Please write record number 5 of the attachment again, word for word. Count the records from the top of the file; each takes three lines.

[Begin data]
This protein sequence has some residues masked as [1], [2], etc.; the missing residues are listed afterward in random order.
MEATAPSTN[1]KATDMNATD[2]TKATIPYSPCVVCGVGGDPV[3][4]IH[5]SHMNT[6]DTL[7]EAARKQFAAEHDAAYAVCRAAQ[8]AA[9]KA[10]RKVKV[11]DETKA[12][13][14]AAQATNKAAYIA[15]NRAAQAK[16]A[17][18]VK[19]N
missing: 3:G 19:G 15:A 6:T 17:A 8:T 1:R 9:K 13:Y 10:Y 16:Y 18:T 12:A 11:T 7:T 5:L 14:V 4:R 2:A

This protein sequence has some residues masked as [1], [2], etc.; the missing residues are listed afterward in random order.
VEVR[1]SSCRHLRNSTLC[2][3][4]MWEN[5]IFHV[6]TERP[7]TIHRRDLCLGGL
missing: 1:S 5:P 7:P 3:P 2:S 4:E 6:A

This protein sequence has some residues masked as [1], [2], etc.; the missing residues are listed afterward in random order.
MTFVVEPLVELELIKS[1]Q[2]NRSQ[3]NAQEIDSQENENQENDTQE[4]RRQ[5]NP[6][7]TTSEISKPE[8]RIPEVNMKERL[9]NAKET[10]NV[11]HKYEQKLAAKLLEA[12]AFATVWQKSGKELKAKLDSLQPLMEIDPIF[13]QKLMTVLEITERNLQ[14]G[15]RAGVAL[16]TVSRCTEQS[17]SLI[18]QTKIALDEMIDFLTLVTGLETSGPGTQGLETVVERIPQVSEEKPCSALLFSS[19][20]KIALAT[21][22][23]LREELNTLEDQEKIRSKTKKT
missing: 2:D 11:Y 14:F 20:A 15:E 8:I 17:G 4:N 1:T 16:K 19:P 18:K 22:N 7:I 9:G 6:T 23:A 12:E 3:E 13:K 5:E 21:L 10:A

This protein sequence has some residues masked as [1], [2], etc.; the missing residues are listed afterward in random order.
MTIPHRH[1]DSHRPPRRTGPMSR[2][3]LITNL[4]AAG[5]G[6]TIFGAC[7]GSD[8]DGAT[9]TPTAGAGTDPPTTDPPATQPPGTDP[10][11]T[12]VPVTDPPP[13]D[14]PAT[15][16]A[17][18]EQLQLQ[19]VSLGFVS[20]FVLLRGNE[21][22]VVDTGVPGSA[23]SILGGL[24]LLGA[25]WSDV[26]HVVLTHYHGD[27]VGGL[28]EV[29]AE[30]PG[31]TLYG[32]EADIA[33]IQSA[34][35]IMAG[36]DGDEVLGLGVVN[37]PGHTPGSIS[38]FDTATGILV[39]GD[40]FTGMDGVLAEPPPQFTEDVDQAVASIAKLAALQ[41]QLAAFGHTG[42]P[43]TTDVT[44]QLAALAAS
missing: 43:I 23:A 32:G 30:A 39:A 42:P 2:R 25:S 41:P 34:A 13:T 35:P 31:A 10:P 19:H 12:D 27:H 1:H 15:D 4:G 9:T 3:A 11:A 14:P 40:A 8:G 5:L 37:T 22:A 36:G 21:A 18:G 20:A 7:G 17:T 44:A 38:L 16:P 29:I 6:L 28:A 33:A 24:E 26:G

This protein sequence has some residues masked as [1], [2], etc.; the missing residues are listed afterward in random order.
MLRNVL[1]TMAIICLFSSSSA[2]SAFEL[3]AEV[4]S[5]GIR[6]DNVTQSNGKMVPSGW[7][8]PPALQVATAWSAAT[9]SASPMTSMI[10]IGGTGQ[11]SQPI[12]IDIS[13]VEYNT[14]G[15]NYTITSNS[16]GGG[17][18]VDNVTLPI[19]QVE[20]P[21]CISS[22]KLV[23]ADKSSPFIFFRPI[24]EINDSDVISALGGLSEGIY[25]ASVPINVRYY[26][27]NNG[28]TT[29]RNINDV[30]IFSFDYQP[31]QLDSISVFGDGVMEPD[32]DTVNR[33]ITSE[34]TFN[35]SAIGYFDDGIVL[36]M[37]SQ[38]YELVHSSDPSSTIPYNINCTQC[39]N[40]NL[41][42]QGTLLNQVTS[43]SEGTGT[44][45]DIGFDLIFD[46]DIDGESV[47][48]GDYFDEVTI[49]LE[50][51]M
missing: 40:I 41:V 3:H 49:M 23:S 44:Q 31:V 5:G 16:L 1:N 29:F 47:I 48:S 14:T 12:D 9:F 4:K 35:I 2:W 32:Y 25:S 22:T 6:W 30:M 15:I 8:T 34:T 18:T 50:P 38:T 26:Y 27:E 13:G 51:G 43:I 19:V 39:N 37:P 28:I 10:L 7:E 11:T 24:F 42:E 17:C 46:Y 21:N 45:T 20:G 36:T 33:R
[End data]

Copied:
This protein sequence has some residues masked as [1], [2], etc.; the missing residues are listed afterward in random order.
MLRNVL[1]TMAIICLFSSSSA[2]SAFEL[3]AEV[4]S[5]GIR[6]DNVTQSNGKMVPSGW[7][8]PPALQVATAWSAAT[9]SASPMTSMI[10]IGGTGQ[11]SQPI[12]IDIS[13]VEYNT[14]G[15]NYTITSNS[16]GGG[17][18]VDNVTLPI[19]QVE[20]P[21]CISS[22]KLV[23]ADKSSPFIFFRPI[24]EINDSDVISALGGLSEGIY[25]ASVPINVRYY[26][27]NNG[28]TT[29]RNINDV[30]IFSFDYQP[31]QLDSISVFGDGVMEPD[32]DTVNR[33]ITSE[34]TFN[35]SAIGYFDDGIVL[36]M[37]SQ[38]YELVHSSDPSSTIPYNINCTQC[39]N[40]NL[41][42]QGTLLNQVTS[43]SEGTGT[44][45]DIGFDLIFD[46]DIDGESV[47][48]GDYFDEVTI[49]LE[50][51]M
missing: 40:I 41:V 3:H 49:M 23:S 44:Q 31:V 5:G 16:L 1:N 29:F 47:I 48:S 14:T 12:D 9:F 4:K 35:I 2:W 32:Y 25:S 22:T 6:W 30:M 15:I 8:T 34:T 18:T 50:P 38:T 26:Y 27:E 13:G 51:G 43:I 19:V 39:N 37:P 28:I 10:L 7:E 11:T 24:F 42:E 17:C 46:Y 21:N 45:T 20:G 36:T 33:R